A shot, or preferably multiple shots to the heart and major arteries above the heart (not below!) may achieve Rapid Collapse, but not always. Officer Stacy Lim was shot in the heart at contact distance with a .357 Magnum and is still alive and her attacker is still dead! Score one for the good guys…or in this case gals!

    So now what constitutes Marginal Effectiveness? A hit to the lungs! Even multiple hits to the lungs. Unfortunately though, most often lung hits are effective in ending the fight because the subject decides to quit the fight, not because he MUST. A famous Colonel Louis LeGarde once wrote what is considered "the" book on gunshot wounds. 65% of his patients shot through the lungs – with rifles! – survived with the predominant treatment being only bed rest!

    Effective Practice and "Dynamic Response"

    The goal of practice, one would think, is to make correct, effective shooting techniques a matter of reflex, so that you don't have to think about what you are doing in a gunfight.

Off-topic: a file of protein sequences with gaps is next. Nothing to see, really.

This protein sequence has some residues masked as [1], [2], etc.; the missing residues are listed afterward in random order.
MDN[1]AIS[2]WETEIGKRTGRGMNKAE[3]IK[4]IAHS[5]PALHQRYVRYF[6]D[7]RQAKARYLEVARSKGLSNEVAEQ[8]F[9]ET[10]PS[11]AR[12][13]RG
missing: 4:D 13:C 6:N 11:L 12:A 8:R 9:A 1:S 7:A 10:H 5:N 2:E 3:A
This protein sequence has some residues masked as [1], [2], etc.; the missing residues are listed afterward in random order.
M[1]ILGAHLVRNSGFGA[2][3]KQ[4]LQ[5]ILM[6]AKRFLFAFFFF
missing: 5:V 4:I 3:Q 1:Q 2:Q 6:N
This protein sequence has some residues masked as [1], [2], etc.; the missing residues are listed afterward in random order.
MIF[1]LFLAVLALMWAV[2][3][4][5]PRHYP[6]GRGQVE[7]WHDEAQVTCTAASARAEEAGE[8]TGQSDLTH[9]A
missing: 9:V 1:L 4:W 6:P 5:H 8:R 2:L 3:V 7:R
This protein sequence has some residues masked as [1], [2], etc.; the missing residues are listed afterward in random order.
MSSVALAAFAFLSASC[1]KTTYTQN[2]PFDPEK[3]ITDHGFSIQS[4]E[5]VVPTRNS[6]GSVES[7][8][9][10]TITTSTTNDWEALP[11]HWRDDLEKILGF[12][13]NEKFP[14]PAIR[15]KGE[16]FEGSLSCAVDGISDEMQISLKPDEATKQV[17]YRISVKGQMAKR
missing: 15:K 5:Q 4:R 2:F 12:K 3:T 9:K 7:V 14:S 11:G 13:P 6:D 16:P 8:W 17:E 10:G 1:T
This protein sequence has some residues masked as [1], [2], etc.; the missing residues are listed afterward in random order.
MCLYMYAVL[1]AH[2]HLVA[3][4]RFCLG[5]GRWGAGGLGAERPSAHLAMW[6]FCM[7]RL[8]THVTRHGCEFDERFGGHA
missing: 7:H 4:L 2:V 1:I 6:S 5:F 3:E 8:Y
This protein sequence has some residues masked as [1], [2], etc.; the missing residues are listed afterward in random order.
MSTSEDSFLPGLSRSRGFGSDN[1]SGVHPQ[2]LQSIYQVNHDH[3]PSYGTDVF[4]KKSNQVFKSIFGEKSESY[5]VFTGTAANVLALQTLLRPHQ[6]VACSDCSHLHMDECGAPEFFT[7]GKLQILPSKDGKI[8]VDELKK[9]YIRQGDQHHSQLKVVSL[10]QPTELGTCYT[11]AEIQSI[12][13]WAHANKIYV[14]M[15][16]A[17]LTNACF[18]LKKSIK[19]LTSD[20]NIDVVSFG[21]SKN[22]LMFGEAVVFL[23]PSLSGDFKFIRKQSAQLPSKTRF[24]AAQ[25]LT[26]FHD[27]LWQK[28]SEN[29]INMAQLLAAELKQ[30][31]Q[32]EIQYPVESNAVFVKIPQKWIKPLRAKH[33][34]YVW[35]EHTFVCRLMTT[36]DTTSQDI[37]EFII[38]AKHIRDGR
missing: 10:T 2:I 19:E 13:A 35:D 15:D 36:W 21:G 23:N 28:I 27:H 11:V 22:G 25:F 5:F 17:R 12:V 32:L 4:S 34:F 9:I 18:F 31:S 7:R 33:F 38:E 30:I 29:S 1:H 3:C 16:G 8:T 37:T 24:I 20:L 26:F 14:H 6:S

Most people will perform under stress at about 50 to 60% as well as they do on the range…and that is if they practice a lot! If they only go to the range once every other month that performance level decreases dramatically. Shooting and weapons handling are very perishable skills. Also folks tend to practice the wrong stuff inadvertently. I put this in the classification of “practicing getting killed” but that too is a topic for another day.


    Movement and Variation doesen't mean innacurate shooting. In a real gunfight you and your adversary will most likely be moving. Click here if you can't see the video. Let’s talks about a basic response, what I call "Dynamic Response." Situations vary and this is not meant to be a universal answer, just one that will work for about 80% of scenarios.

    It is pointless to stand still on the range and shoot a stationary target, unless you simply want to polish up some marksmanship fundamentals. That is a necessary part of learning to shoot. But if you are practicing for a fight, then fight!

    Some rules.